Speaking Dog As A Second Language

In addition to observing body language to determine what dogs are thinking and feeling, we can mimic dog signals ourselves too share our thoughts and intentions with them. In her book, On Talking Terms With Dogs: Calming Signals, Turid Rugaas uses the example of head turning as a signal we can both read and use. Dogs turn their heads to look away to signal that they mean no harm, are uncomfortable with a situation, or to avoid rudely looking straight on at another dog. (Or all of the above.)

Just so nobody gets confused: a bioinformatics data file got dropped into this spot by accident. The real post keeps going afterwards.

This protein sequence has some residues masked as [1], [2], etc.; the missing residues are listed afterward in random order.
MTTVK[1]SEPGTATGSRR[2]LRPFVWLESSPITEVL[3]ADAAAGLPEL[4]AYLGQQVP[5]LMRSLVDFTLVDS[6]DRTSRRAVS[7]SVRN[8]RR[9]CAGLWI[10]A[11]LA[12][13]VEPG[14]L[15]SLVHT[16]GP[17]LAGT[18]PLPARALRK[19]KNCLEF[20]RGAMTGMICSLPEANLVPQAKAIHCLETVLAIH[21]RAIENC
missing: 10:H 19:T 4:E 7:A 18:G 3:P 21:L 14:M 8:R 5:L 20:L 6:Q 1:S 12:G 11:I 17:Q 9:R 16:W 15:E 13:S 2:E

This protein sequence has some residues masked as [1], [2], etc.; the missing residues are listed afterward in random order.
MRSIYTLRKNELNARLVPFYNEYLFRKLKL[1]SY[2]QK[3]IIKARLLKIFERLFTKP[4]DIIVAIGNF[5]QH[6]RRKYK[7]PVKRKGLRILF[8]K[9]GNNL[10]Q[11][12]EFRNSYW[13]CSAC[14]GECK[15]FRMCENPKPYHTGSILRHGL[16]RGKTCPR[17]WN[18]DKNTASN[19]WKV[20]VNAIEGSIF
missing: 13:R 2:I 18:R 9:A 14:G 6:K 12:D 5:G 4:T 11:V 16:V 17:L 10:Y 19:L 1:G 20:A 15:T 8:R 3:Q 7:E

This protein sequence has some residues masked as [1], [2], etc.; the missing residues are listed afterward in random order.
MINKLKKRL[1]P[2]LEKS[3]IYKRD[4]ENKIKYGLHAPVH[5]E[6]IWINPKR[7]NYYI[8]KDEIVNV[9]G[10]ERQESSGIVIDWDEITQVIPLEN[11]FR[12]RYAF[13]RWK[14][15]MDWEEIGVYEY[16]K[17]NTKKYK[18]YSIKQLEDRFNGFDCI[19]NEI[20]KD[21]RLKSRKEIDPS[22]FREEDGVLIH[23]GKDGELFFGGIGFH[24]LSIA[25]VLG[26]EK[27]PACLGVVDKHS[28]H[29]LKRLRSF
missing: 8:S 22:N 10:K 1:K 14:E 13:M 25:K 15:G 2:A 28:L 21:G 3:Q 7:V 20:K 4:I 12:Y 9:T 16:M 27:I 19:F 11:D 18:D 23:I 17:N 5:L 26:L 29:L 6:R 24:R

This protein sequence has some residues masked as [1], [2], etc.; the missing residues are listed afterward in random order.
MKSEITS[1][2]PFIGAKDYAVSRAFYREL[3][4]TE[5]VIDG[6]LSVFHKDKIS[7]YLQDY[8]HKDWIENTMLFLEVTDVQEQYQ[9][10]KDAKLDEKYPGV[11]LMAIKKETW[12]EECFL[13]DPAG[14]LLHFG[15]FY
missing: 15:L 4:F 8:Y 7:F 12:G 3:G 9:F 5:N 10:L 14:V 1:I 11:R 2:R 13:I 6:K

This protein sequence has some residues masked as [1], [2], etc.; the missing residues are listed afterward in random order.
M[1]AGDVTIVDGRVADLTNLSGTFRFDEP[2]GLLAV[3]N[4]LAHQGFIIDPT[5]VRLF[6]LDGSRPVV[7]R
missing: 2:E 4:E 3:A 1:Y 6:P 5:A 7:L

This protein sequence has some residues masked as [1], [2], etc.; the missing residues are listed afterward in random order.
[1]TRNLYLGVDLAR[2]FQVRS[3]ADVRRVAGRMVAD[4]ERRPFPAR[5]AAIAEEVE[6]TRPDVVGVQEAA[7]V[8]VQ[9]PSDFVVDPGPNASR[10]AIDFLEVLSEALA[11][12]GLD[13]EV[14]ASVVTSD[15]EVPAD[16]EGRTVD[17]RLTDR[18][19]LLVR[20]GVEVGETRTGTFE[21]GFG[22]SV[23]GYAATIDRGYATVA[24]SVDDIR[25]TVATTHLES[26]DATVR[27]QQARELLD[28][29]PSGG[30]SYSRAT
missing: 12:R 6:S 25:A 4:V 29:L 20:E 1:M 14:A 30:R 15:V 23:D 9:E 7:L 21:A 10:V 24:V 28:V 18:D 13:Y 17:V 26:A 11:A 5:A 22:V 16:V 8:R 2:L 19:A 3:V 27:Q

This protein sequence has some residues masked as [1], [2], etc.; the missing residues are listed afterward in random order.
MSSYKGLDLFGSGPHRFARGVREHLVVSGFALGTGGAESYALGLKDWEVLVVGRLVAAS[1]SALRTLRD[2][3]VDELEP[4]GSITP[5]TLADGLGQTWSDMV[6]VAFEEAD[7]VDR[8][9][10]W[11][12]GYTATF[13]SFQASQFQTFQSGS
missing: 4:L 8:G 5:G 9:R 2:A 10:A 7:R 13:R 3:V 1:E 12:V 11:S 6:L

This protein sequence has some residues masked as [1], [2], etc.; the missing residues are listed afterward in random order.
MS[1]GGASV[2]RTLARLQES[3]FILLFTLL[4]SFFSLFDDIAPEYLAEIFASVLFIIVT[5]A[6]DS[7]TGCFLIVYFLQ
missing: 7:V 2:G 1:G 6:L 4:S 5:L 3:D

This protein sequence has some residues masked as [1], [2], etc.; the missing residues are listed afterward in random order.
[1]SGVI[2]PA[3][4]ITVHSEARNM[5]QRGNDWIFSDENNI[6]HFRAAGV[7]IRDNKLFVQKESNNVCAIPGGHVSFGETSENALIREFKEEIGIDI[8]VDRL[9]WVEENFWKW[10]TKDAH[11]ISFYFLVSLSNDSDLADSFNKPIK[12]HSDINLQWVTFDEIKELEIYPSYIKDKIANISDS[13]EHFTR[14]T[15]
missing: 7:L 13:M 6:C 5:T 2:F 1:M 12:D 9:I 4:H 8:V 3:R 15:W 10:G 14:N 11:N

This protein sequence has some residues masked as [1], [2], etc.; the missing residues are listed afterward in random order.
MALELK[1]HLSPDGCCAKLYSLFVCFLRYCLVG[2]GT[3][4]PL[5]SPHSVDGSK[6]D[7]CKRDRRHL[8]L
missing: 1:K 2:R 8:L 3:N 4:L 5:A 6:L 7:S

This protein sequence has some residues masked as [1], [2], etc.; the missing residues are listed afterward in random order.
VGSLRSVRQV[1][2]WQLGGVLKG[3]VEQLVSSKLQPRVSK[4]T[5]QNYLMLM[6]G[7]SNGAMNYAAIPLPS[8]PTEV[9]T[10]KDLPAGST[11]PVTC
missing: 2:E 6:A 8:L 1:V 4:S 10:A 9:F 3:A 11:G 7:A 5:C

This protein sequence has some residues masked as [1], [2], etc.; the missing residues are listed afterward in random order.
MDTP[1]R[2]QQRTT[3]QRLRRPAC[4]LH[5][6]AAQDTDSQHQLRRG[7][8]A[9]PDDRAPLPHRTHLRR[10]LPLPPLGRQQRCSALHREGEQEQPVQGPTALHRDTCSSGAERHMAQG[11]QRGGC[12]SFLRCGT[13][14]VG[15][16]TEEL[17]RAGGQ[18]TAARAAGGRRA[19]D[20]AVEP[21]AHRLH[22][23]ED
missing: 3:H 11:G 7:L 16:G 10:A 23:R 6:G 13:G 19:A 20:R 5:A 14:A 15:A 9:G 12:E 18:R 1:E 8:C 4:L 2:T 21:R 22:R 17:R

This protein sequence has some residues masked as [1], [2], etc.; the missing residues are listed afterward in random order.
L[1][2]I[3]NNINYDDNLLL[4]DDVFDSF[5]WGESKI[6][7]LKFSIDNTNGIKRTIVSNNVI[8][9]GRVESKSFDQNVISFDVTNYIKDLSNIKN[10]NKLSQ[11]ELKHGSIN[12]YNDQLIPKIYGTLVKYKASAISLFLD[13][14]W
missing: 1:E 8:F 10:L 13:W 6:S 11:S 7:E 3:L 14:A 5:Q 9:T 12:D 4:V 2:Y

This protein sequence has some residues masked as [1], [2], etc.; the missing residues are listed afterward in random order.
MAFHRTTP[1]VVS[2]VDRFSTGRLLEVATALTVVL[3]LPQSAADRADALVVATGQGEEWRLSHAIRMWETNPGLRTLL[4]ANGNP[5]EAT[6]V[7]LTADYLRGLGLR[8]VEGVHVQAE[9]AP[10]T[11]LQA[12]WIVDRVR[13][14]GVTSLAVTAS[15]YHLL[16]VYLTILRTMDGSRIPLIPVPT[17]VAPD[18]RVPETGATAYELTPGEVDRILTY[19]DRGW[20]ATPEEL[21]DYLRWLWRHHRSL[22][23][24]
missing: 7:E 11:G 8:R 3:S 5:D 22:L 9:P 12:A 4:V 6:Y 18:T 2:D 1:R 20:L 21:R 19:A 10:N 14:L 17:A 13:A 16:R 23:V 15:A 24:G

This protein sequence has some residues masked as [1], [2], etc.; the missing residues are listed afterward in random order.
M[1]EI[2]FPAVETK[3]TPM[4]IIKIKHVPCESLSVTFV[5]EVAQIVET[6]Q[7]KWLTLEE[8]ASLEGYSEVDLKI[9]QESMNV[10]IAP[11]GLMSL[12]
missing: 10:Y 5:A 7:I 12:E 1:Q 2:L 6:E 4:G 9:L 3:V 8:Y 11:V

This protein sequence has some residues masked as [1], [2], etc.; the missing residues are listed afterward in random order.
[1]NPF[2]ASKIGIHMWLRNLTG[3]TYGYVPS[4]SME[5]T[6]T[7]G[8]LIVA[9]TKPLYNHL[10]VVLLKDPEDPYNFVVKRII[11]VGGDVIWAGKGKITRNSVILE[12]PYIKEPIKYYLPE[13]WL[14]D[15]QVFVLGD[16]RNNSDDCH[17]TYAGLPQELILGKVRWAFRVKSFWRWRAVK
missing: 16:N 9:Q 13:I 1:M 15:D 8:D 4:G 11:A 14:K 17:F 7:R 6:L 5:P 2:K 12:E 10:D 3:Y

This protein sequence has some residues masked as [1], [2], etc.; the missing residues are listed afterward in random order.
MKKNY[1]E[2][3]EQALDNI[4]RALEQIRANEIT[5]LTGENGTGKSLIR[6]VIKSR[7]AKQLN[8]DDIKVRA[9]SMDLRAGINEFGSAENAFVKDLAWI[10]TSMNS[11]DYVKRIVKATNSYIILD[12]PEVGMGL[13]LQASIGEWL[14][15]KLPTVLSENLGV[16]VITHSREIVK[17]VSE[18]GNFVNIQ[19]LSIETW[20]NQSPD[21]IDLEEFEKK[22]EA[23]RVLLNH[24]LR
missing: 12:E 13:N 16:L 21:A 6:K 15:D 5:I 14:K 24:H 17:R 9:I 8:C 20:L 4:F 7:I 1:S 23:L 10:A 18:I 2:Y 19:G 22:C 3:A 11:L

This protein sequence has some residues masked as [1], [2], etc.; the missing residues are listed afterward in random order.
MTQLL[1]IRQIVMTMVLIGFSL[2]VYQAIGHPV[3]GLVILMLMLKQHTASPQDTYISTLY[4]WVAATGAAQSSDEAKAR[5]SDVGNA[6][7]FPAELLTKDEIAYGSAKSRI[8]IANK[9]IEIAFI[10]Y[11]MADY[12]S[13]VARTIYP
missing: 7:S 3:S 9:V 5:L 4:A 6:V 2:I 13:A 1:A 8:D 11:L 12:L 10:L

There are many signals we can easily use that are easily recognizable to most dogs. For instance, Blocking and Laying Down. Other signals are harder to mimic or may not be as recognizable to dogs. Not all of us are good at pulling off a sneeze on demand, for example. Dogs don't always recognize our hands and feet as paw equivalents, so signals that require a paw can also be difficult to reproduce meaningfully.

What signals can you reproduce effectively?

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